There are also concerns over restrictive clauses related to donations or onward sales, and the non-existence of breach clauses that in effect disallow recourse against late or non-delivery of supplies, in a global context of gross vaccine nationalism and inequity. This is why any potential contracts or agreements with others such as the Serum Institute of India for Covishield (AstraZeneca vaccine) as well as Covax (through GAVI) and any other initiatives, are also important — they would provide insights into what was agreed to by whom, when and why, for the world, in this pandemic.

This issue is a concern for many governments and advocacy groups globally. Many countries were subjected to similar demands and, like South Africa, were required to sign non-disclosure agreements (NDAs) and to keep these agreements under lock and key, as if they were “state secrets”.

  • In May 2021, Transparency International analysed the public contracting for the supply of vaccines. It found a worrying trend of “opacity” that may undermine “equal, fair and affordable access to Covid-19 vaccines for all countries”.
  • In August 2021, the New York Times reported that Covid vaccines filled and finished in South Africa were being exported to Europe at the time that the country was facing its third wave, and while other African countries were waiting for their orders, because of the terms contained in the SA government contract with J&J that benefited a separate contract between J&J and Aspen which precluded any export restrictions on J&J vaccines at the time.
  • In October 2021, the advocacy group Public Citizen released a report titled Pfizer’s Power, building on a February 2021 investigation report by the Bureau of Investigative Journalism that reported on a “ransom”-like situation — where Pfizer was accused of “bullying” several Latin American governments in Covid vaccine negotiations.
  • The Bureau of Investigative Journalism investigation reported that Pfizer had “asked some countries to put up sovereign assets, such as embassy buildings and military bases, as a guarantee against the cost of any future legal cases”. And: “In the case of one country, demands made by the pharmaceutical giant led to a three-month delay in a vaccine deal being agreed. For Argentina and Brazil, no national deals were agreed at all. Any hold-up in countries receiving vaccines means more people contracting Covid-19 and potentially dying.”
  • Public Citizen “identified several unredacted Pfizer contracts” in various parts of the world (UK, US, EC, Albania, Colombia, Brazil, Peru, Dominican Republic, Chile) that “describe the outcome of these negotiations”. They found that one pharmaceutical corporation had so much power that it was able to “silence governments, throttle supply, shift risk and maximize profits in the worst public health crisis in a century”.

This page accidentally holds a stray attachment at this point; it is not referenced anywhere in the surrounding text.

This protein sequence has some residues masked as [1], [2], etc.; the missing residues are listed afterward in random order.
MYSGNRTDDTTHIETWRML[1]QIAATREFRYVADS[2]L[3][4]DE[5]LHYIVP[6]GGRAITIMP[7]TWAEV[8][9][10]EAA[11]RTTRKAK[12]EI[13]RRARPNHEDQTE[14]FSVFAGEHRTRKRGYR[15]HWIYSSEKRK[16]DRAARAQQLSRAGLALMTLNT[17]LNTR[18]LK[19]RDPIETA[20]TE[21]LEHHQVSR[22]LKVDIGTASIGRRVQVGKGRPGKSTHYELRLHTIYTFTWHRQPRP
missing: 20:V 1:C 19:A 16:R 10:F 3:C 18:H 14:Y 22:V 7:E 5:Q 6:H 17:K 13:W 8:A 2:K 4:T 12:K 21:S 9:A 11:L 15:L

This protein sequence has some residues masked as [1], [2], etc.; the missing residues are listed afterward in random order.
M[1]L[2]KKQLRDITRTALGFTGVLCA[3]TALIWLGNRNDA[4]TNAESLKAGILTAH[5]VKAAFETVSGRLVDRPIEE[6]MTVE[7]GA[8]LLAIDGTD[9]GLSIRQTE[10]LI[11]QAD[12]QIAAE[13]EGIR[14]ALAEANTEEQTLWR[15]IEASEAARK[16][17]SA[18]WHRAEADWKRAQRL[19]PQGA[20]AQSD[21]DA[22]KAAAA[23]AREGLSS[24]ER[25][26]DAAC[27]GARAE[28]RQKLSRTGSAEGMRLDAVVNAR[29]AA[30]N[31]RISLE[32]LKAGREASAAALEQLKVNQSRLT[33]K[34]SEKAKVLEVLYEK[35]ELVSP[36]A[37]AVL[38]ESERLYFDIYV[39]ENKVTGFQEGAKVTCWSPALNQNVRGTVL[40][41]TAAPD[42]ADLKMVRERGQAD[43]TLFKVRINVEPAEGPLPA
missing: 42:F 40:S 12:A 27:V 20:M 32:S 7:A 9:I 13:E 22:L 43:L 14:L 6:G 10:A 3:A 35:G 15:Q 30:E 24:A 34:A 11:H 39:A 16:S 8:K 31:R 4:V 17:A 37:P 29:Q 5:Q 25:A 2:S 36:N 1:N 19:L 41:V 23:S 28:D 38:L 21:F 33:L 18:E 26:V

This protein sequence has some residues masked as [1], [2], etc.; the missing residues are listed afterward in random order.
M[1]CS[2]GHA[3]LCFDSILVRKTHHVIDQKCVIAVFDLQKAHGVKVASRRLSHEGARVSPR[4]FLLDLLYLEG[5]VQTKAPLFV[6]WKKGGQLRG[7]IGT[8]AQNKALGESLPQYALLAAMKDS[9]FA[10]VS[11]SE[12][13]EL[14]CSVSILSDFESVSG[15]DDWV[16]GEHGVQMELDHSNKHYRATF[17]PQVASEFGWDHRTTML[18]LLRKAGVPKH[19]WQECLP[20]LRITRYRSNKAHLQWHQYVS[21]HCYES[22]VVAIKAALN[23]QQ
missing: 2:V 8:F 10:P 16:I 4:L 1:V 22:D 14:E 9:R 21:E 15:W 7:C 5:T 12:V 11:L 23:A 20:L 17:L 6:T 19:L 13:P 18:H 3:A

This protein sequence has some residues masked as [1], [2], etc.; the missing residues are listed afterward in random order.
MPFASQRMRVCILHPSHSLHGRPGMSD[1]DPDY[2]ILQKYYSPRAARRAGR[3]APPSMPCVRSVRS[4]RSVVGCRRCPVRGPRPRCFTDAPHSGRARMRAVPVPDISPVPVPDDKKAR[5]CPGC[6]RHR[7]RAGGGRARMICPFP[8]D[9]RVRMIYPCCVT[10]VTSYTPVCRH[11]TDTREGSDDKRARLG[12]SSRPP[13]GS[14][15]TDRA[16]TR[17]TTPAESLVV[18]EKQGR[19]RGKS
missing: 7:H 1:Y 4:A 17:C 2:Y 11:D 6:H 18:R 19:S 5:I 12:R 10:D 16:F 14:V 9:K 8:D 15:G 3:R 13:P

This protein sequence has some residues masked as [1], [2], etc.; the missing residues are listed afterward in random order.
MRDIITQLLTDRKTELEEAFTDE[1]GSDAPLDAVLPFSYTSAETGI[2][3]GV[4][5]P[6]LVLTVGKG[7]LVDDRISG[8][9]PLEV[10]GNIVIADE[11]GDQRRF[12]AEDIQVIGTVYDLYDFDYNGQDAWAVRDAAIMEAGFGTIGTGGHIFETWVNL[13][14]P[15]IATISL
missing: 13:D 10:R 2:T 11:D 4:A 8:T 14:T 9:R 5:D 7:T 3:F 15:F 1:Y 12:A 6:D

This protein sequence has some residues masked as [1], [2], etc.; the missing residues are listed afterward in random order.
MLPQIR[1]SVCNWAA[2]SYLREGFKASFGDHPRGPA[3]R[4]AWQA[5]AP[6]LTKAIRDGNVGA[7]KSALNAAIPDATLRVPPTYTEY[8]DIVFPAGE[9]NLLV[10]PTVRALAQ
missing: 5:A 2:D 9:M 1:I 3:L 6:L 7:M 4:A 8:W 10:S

Transparency in vaccine contracting has become critical for pandemic management because it allows price and supply visibility that enables better global planning — even the Director-General of the World Health Organization has lamented the lack of transparency in contracting. Politico reported in late 2020 that what “may be the most vital government procurement process in EU history is shrouded in secrecy. EU officials won’t provide information about how much the bloc is paying for the vaccines — many of which benefited from an infusion of public research funds. It’s also mum about other terms of the contracts, including potential protections for drugmakers should the vaccines fail to live up to projected efficacy rates”.

Given these reports, there is widespread concern that private corporations are exercising unchecked power, even against sovereign governments, in an extractionist manner, distorting democratic principles such as transparency and accountability. And when key components of vaccine contracts are withheld from public scrutiny, it also makes the public suspicious and may contribute towards vaccine hesitancy and distrust in government.

In a pandemic such as this one — where there have been multiple reports of corruption in health procurement and inappropriate use of pandemic response funds — public procurement of public goods requires contractual transparency. Our government, through the National Department of Health, must foster this by providing the public with timely, accessible and accurate information. Secrecy, and the lack of transparency and disclosure, also undermine the public’s constitutional right to information.

HJI has argued that it is in the public interest to know what our government agreed to, in our name too, when and with whom, at what price, and of course, why. DM/MC

Fatima Hassan is a human rights lawyer and social justice activist. She is Head of the Health Justice Initiative. This article draws also on the HJI’s Case FAQ, available at:


"Information pertaining to Covid-19, vaccines, how to control the spread of the virus and potential treatments is ever-changing. Under the South African Disaster Management Act Regulation 11(5)(c) it is prohibited to publish information through any medium with the intention to deceive people on government measures to address COVID-19. We are therefore disabling the comment section on this article in order to protect both the commenting member and ourselves from potential liability. Should you have additional information that you think we should know, please email [email protected]"